What Does the New Normal Look Like? | Think Realty | A Real Estate of Mind
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What Does the New Normal Look Like?

Despite changing market conditions, we do have some clues about where the real estate market is headed.

It’s the question at the forefront of every real estate investor’s mind: When will the housing market stabilize?

On any given week, you might answer that question very differently. Just a few short months ago, no one would have predicted the impact of the Russian invasion in Ukraine and its ripple effects on the economy. Despite these unexpected factors, there is much that we do know and can predict about where the real estate market is headed over the coming months.

What We Know

Foreclosures have increased. In January 2022, there were 23,204 foreclosure filings, up 139% from the previous year. Recognizing this spate of foreclosures likely stemmed from those in the foreclosure process pre-pandemic and the resulting backlog, those total foreclosures are still far below pre-pandemic “normal” levels. As of March 2022, default notices continue to show a month‑over‑month increase. At the same time, government agencies and servicers’ loss mitigation efforts continue to try to slow this trend: The national delinquency rate fell last October to 3.74%.

The Prediction

Foreclosures will continue to reach and exceed totals we have not seen since even before 2018.

Housing inventory is still tight, with demand far outstripping supply. Some experts say it’s the lowest in a generation. And that low is not just due to the reluctance of builders to launch major development projects given the supply chain challenges of the past two years. The instability with interest rates are creating more challenges. The outlook: The adventure will continue. Supply chain shortages, impatient buyers, and a tumultuous balance of mortgage rates suggest 2022 will be just as much as or more of a challenge than during the pandemic.

The war in Ukraine and associated geopolitical tensions have created more demand for short-term debt, leading to sinking interest rates. Mortgage rates in early March fell under 4% in the largest two-day drop since March 2020—this, just when Federal Reserve was expected to raise interest rates in the very near future.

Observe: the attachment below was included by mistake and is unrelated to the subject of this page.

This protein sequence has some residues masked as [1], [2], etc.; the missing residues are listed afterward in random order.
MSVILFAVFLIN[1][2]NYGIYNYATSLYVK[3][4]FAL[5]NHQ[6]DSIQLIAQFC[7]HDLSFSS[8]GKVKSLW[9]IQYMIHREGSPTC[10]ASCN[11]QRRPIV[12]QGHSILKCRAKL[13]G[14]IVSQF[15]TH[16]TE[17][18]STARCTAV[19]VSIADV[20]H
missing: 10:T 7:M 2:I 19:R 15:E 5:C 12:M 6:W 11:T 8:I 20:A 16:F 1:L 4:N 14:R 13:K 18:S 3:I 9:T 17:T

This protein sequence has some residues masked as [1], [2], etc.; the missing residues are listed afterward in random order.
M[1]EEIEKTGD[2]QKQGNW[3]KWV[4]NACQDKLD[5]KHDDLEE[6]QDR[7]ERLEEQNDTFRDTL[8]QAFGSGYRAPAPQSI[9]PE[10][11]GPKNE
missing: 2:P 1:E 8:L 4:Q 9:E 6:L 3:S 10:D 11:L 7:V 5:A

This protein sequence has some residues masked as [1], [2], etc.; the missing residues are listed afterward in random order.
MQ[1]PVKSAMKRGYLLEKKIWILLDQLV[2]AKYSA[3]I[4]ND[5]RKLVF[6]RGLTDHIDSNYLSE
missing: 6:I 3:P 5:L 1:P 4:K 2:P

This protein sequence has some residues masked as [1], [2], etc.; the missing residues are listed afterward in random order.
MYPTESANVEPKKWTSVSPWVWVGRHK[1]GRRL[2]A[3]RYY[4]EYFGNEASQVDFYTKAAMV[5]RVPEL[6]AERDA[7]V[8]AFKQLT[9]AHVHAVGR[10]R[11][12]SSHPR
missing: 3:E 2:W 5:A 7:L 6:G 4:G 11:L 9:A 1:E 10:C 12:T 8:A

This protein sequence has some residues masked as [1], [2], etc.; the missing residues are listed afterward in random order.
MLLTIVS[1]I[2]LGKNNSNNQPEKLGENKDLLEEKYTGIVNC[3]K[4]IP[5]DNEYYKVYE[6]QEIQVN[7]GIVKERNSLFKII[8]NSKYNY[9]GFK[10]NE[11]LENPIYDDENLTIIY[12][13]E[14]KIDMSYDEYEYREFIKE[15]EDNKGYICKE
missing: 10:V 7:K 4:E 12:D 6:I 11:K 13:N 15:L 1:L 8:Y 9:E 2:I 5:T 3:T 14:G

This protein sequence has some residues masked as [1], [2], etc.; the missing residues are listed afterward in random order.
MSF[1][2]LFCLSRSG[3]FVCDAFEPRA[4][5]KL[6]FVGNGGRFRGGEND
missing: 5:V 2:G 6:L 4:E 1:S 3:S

At the same time, Inflation is an ongoing worry for all sectors of the economy. Housing prices have risen by record numbers since 2020 and may continue to rise, but likely not at the current astronomical rates. Experts are predicting a continued increase in home prices but at a much slower rate in 2022, likely back to the more average rate of 4.2%, or even a bit lower.

The outlook: Housing prices cannot outgrow income potential forever. Low interest rates with low unemployment are not sustainable either. The fed will move conservatively to increase interests balanced with the concerns of a recession.

What We Can Assume Overall

However temporary, the increase in foreclosures means additional inventory coming to market. Investors would be wise to keep an eye on this space.

Fix and flippers can continue to leverage aging housing stock. With the median age of owner-occupied homes now at 39, a full eight years older than it was in 2005, and slower growth in new construction, more homeowners are buying older homes. The demand for rehabbed and updated property will only grow and remain as a supplement to the housing shortages.

Those looking for long-term rental opportunities will also reap the benefits of rental demand versus housing affordability. The largest growth area in real estate is not first-time homeowners. More investors are entering the market than ever before, and specifically in the rental market. In Atlanta, for instance, a full quarter of property purchases in 2021 went to investors.

There is no looming crash ahead, and home values won’t fall in any significant way. Experts, at least for now, don’t foresee a nationwide dip in home values.

What Happens Next

2022 is still quite young, and there are many unknown unknowns ahead. For now, the greatest and boldest prediction is this: Early foreclosure data suggest a great opportunity for real estate investors to provide the housing crisis with refurbished homes to buy or rent.

Interest rates and inflation are unpredictable insofar as we cannot predict the bigger forces at play. However, we do know that real estate will deliver returns to those willing to stay the course and ride out the occasional bumps in the road. With so much growth potential in the rental market, we expect to see more investors taking advantage of this opportunity—whether to diversify their portfolio or leverage new financial products on the market.

If there’s a new normal, it’s that the future can bring the unexpected. In the meantime, look for the opportunities and make educated investment decisions with the long view in mind.

Susan Naftulin is president of RFG, a company she founded with Jeffery Goldberg in 2009. Naftulin also serves on the American Association of Private Lenders Ethics Advisory Committee, working to uphold the real estate industry’s values and supporting professional conduct in private lending.

Naftulin has held several senior management positions in the mortgage industry, including general counsel, managing attorney, chief operating officer, and senior vice president for both privately and publicly held mortgage lenders. Before entering the mortgage industry, Naftulin was a creditors’ rights attorney with the Philadelphia law firm of Fox Rothschild LLP.